Remark 15.67.4. In the yoga of super vector spaces the sign used in the proof of Lemma 15.67.3 above can be explained as follows. A super vector space is just a vector space $V$ which comes with a direct sum decomposition $V = V^+ \oplus V^-$. Here we think of the elements of $V^+$ as the even elements and the elements of $V^-$ as the odd ones. Given two super vector spaces $V$ and $W$ we set

and similarly for the odd part. In the category of super vector spaces the isomorphism

is defined to be the usual one, except that on the summand $V^- \otimes W^-$ we use the negative of the usual identification. In this way we obtain a tensor category (where $\otimes $ is symmetric and associative with $1$). The category of super vector spaces has an internal hom which we denote $V^\vee $. One checks that the canonical isomorphisms $\mathop{\mathrm{Hom}}\nolimits (V, W) = W \otimes V^\vee $ and $\mathop{\mathrm{Hom}}\nolimits (V, W)^\vee = V \otimes W^\vee $ do not involve signs. Finally, given three super vector spaces $U$, $V$, $W$ we can consider the analogue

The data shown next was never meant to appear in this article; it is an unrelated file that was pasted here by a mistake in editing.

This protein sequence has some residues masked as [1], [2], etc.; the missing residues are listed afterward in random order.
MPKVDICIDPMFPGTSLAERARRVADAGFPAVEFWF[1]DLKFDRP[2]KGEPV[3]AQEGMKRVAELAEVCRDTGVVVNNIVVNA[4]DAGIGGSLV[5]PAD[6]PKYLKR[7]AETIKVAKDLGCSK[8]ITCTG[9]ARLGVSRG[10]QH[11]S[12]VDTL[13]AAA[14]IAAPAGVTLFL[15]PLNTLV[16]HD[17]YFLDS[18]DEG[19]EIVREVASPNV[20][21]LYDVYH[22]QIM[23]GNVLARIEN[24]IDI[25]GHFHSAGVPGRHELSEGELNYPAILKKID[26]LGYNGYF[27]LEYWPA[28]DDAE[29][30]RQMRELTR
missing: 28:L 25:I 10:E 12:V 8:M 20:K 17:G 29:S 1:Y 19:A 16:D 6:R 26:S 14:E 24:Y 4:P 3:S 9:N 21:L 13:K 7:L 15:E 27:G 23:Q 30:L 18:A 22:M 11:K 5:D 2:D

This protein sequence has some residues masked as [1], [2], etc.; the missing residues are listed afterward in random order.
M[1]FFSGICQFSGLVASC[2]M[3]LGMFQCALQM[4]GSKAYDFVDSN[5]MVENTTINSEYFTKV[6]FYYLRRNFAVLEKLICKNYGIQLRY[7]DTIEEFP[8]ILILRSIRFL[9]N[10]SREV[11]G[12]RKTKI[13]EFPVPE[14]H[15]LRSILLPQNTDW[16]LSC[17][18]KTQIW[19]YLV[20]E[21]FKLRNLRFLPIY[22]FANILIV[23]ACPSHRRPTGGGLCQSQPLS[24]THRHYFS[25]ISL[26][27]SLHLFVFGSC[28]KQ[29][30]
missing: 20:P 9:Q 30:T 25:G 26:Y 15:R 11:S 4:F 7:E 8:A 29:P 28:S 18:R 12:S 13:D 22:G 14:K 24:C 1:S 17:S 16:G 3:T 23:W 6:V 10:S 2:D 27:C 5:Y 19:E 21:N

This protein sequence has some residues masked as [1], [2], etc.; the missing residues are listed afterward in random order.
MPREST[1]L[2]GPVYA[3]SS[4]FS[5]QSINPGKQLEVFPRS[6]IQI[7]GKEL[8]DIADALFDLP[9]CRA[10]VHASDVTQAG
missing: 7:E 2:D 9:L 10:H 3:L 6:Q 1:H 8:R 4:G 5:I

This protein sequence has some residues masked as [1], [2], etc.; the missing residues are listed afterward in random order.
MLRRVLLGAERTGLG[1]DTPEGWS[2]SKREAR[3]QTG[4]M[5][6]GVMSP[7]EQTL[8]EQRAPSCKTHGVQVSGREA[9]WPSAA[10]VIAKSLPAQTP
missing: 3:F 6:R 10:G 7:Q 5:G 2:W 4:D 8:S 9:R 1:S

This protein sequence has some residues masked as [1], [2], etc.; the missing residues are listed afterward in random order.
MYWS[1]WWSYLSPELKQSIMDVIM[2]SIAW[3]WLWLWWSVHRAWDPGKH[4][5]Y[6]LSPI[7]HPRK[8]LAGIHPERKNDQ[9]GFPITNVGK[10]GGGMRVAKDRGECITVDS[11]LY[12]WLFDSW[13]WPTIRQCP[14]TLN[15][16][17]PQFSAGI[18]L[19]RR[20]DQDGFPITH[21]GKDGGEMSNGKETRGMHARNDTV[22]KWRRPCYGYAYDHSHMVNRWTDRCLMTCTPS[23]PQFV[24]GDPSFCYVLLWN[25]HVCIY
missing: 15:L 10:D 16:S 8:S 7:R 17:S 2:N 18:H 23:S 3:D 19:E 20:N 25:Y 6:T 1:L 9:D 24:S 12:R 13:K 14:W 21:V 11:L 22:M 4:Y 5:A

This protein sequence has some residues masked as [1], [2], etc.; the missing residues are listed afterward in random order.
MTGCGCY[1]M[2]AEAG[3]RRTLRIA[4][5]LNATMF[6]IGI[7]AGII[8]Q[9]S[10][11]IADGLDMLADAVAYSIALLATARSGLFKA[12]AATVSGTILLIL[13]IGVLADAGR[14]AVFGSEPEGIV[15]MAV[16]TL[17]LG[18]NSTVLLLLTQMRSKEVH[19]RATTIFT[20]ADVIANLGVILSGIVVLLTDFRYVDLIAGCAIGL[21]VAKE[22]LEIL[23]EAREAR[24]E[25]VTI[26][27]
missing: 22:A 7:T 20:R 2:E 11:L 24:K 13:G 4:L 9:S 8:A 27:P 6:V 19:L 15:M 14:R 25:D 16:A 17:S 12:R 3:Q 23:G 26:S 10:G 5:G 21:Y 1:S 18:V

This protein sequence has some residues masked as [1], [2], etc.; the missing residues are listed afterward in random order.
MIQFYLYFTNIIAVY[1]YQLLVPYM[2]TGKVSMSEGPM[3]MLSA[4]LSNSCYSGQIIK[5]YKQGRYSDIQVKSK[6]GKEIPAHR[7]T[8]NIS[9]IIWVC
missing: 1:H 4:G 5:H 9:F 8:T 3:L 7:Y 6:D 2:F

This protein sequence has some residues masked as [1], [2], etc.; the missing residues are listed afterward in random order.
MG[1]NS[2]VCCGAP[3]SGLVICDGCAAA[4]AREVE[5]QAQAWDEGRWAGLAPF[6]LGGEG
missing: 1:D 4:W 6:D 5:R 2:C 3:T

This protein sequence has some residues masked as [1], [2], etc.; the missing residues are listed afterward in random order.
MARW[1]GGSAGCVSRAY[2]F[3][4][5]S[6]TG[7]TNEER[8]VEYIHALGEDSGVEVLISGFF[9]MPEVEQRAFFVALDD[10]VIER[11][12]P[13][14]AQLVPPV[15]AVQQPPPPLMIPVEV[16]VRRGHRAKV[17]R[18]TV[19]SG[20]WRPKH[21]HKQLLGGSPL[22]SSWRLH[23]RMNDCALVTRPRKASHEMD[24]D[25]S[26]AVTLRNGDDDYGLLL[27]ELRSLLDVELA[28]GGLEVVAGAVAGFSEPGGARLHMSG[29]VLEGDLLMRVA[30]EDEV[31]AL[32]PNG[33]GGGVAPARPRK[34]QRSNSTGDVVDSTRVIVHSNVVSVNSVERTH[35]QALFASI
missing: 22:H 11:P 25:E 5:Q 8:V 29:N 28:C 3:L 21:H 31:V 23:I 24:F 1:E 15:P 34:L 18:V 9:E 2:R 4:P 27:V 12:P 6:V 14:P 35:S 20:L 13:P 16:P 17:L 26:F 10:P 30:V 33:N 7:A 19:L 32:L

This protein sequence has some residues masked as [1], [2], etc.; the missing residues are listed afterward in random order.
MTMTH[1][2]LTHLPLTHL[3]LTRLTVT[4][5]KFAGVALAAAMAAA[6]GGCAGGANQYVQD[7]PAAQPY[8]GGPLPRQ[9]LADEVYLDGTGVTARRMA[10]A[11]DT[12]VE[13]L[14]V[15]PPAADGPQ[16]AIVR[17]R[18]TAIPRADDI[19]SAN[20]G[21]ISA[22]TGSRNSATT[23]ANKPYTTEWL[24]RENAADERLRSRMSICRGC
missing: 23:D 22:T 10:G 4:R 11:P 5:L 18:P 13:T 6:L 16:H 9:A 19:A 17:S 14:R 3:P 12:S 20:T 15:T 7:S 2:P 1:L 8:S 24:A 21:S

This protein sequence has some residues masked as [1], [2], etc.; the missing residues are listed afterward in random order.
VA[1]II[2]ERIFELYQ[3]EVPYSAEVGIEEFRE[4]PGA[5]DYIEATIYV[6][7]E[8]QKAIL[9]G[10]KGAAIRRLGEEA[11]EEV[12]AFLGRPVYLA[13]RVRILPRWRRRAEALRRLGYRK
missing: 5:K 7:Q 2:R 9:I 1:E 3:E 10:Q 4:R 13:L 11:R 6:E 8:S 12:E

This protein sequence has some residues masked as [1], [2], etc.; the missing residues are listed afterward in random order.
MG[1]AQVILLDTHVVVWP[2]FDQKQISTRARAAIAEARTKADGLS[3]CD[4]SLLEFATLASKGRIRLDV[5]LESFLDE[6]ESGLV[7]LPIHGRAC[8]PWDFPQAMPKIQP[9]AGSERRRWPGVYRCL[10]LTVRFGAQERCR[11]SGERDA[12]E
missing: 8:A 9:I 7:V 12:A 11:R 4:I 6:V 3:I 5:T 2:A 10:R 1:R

of the maps $c_{p, r, s}$ which occur in the lemma above. Using the formulae given above (which do not involve signs) this becomes a map

which involves a $(-1)$ on elements $w \otimes v^\vee \otimes u$ if $v^\vee $ and $u$ are odd.

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